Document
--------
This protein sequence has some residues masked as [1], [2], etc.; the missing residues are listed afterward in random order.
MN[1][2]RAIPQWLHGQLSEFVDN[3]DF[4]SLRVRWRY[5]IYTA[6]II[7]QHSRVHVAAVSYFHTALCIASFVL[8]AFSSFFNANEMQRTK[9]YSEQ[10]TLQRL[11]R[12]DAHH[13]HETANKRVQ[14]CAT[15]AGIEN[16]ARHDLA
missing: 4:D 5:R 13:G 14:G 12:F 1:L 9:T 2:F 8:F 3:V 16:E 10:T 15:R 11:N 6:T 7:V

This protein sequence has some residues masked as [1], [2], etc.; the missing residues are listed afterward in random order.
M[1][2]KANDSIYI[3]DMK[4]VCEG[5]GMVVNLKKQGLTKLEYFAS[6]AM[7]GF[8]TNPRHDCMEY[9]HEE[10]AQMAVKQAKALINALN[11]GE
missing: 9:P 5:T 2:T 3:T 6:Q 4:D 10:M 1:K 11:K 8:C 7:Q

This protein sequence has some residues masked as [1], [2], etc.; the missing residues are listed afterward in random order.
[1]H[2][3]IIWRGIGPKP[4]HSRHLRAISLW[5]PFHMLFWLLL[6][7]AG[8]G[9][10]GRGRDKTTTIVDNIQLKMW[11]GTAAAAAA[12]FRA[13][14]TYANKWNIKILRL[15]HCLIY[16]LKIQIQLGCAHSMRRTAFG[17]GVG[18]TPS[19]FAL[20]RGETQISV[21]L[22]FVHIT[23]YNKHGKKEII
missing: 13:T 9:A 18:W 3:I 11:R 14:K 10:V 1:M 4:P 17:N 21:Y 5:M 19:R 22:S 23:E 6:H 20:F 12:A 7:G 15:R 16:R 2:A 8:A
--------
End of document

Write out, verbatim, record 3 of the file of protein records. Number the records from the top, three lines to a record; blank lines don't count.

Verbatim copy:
This protein sequence has some residues masked as [1], [2], etc.; the missing residues are listed afterward in random order.
[1]H[2][3]IIWRGIGPKP[4]HSRHLRAISLW[5]PFHMLFWLLL[6][7]AG[8]G[9][10]GRGRDKTTTIVDNIQLKMW[11]GTAAAAAA[12]FRA[13][14]TYANKWNIKILRL[15]HCLIY[16]LKIQIQLGCAHSMRRTAFG[17]GVG[18]TPS[19]FAL[20]RGETQISV[21]L[22]FVHIT[23]YNKHGKKEII
missing: 13:T 9:A 18:W 3:I 11:R 14:K 10:V 1:M 4:P 17:N 21:Y 5:M 19:R 22:S 23:E 6:H 20:F 12:A 7:G 15:R 16:R 2:A 8:A